According to the British creator, the world’s first fully virtual art museum will open next month, hoping to bring masterpieces to anyone in the world via the Internet.
The Virtual Online Art Museum (VOMA) will exhibit works of art from famous museums, such as the Musée d’Orsay in Paris and the Metropolitan Museum of Art in New York, as well as digital-only original works, said Stuart Simpur, the author of the project.
Semple said: “The point of art is to exchange and share ideas… (but) many people can’t go to museums.” His large public projects include the release of thousands of smiling faces over London, Moscow and Milan.
He told Thomson Reuters over the phone that he said: “This is a way to make it easier to use.”
The new coronavirus pandemic has forced almost all museums in the world to close this year. Some of them reopened in a relatively short period of time to a smaller number of visitors wearing masks, while others may never reopen. Especially in developing countries.
Admission to VOMA will be free, and its founder hopes to help attract a wide variety of artworks when many artworks are censored for their links to slavery and colonialism and racial inequality in the world. Audience.
VOMA curator and London art dealer Lee Cavaliere said: “The art world is very biased towards white audiences because of the way the system works.”
“Basically New York, London, Paris and Hong Kong. So this is an opportunity to break with tradition.”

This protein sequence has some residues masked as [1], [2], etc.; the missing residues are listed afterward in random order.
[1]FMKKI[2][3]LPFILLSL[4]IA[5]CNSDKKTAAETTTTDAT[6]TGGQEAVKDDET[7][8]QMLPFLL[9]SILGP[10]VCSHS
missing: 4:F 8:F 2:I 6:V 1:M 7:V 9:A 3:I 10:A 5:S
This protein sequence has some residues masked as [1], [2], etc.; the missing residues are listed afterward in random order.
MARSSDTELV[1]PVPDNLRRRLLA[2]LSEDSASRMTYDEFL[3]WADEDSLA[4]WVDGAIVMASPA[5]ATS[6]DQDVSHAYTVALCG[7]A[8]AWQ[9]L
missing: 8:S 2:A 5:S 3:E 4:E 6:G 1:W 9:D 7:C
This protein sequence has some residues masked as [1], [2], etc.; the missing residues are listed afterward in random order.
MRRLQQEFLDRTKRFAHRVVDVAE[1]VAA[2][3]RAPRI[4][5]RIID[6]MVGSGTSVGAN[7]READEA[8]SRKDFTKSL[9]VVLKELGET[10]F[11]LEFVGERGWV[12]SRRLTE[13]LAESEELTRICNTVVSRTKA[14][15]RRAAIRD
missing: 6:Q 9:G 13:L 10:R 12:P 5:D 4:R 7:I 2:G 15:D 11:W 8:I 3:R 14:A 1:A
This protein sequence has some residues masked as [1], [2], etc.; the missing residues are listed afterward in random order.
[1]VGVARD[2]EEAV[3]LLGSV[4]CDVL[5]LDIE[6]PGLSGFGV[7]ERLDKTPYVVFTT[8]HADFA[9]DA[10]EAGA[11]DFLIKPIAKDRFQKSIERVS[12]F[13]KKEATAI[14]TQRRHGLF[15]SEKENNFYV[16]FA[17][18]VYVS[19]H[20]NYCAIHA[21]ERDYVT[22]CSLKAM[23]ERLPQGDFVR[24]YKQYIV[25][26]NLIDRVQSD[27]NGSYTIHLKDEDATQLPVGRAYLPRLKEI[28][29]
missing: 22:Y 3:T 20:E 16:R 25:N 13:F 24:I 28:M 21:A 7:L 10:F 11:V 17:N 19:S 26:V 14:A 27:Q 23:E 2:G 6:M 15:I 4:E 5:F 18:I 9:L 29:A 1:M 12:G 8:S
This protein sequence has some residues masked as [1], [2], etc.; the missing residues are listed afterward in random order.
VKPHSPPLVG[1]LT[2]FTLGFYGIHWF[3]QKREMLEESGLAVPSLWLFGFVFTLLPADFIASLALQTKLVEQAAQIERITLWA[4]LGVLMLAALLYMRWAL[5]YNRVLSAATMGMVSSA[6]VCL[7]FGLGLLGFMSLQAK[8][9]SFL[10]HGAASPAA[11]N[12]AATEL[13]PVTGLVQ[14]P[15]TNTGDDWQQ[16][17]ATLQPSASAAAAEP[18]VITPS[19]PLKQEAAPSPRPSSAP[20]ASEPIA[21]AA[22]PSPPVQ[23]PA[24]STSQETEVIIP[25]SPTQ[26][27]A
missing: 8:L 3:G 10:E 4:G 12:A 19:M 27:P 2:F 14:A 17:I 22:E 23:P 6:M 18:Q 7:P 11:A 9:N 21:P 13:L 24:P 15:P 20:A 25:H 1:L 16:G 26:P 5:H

Semple said that although virtual travel has soared during the lock-in period, users usually feel that they are looking at “stitched photos” rather than walking into an art gallery. This is something VOMA aims to change.
He said that the museum is located in a digital building, and visitors can freely walk around its grounds and galleries, use high-resolution 3D images to admire artworks up close, read comments left by others and chat with friends.
Special software developed using the opinions of architects, computer-generated image (CGI) designers and game experts to create an immersive interactive experience.
Outside, the seasons, weather and time change, which affects the light inside. Therefore, visitors may see this artwork on a cold and rainy morning or a starry summer night.
Cavalière said: “It is important to root this experience in the real world. I have seen that digital art experiences are useless because they feel too scattered and somewhat alienated.”
He said that operating a space that does not actually exist can provide additional flexibility because staff can easily add rooms as needed, and accommodating a 10-meter-high sculpture is not a logistical nightmare.
Semple added that you can also burn the entire place, just like Kenyan-born multimedia artist Phoebe Boswell plans to do in his museum’s first digital-first works.
© Thomson Reuters 2020
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